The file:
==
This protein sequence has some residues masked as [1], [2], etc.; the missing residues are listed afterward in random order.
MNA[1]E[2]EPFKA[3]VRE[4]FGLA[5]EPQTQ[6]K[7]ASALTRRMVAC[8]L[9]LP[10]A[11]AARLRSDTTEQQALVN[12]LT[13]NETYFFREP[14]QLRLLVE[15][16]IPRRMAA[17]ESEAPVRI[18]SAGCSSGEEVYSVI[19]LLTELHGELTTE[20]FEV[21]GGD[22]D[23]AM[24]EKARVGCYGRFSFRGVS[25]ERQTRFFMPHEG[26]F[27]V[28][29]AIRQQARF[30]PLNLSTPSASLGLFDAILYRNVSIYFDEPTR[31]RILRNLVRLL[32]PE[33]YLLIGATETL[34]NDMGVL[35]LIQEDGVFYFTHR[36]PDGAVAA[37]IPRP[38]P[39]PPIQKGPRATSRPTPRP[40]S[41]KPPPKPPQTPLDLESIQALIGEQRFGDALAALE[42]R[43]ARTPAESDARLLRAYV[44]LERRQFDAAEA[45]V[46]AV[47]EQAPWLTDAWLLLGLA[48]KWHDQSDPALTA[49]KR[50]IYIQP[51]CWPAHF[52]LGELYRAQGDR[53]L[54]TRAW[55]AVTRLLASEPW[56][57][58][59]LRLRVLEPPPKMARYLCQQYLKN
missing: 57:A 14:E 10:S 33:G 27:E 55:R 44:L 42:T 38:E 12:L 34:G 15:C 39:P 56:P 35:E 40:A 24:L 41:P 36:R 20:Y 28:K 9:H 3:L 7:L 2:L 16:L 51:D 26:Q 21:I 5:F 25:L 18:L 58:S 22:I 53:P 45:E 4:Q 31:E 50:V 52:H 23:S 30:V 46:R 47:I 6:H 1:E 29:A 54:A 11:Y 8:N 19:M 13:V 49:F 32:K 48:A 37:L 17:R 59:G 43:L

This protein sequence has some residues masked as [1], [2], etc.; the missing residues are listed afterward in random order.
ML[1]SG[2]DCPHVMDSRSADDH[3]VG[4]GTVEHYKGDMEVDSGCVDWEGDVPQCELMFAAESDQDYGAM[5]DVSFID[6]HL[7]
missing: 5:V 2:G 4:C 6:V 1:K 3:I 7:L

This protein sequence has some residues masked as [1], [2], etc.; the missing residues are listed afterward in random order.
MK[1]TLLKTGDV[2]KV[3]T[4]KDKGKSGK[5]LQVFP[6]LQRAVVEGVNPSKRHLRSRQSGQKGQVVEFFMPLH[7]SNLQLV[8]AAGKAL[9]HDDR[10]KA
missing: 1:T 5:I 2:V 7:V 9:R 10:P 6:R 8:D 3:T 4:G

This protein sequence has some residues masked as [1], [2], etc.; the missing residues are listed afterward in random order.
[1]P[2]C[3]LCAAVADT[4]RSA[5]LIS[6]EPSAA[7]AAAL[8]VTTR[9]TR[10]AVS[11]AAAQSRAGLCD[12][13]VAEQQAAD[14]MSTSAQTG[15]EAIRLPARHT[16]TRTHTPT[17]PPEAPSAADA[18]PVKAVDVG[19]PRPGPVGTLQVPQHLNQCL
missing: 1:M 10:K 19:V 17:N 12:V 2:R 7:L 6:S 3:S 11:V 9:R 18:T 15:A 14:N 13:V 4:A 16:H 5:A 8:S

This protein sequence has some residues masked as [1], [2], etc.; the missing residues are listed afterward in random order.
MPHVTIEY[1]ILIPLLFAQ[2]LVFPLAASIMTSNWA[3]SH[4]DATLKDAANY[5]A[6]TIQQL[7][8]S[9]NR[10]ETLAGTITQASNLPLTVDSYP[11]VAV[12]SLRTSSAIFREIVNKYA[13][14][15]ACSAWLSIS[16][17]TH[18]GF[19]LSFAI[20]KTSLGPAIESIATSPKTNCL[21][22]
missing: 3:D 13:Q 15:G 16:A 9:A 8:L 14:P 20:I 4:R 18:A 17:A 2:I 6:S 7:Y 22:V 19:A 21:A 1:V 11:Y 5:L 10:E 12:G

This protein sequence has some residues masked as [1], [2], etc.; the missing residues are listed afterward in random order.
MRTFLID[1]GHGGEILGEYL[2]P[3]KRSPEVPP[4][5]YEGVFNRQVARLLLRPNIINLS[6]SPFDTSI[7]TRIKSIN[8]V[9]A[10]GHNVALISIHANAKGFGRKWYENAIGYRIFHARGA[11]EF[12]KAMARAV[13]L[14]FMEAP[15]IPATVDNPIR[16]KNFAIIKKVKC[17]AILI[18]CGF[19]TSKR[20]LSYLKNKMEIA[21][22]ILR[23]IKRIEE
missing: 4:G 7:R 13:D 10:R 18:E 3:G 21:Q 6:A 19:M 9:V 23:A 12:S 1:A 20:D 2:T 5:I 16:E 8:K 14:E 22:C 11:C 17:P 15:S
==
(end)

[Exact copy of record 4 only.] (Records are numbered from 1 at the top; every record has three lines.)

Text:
This protein sequence has some residues masked as [1], [2], etc.; the missing residues are listed afterward in random order.
[1]P[2]C[3]LCAAVADT[4]RSA[5]LIS[6]EPSAA[7]AAAL[8]VTTR[9]TR[10]AVS[11]AAAQSRAGLCD[12][13]VAEQQAAD[14]MSTSAQTG[15]EAIRLPARHT[16]TRTHTPT[17]PPEAPSAADA[18]PVKAVDVG[19]PRPGPVGTLQVPQHLNQCL
missing: 1:M 10:K 19:V 17:N 12:V 2:R 7:L 6:S 3:S 11:V 9:R 18:T 15:A 14:N 13:V 4:A 16:H 5:A 8:S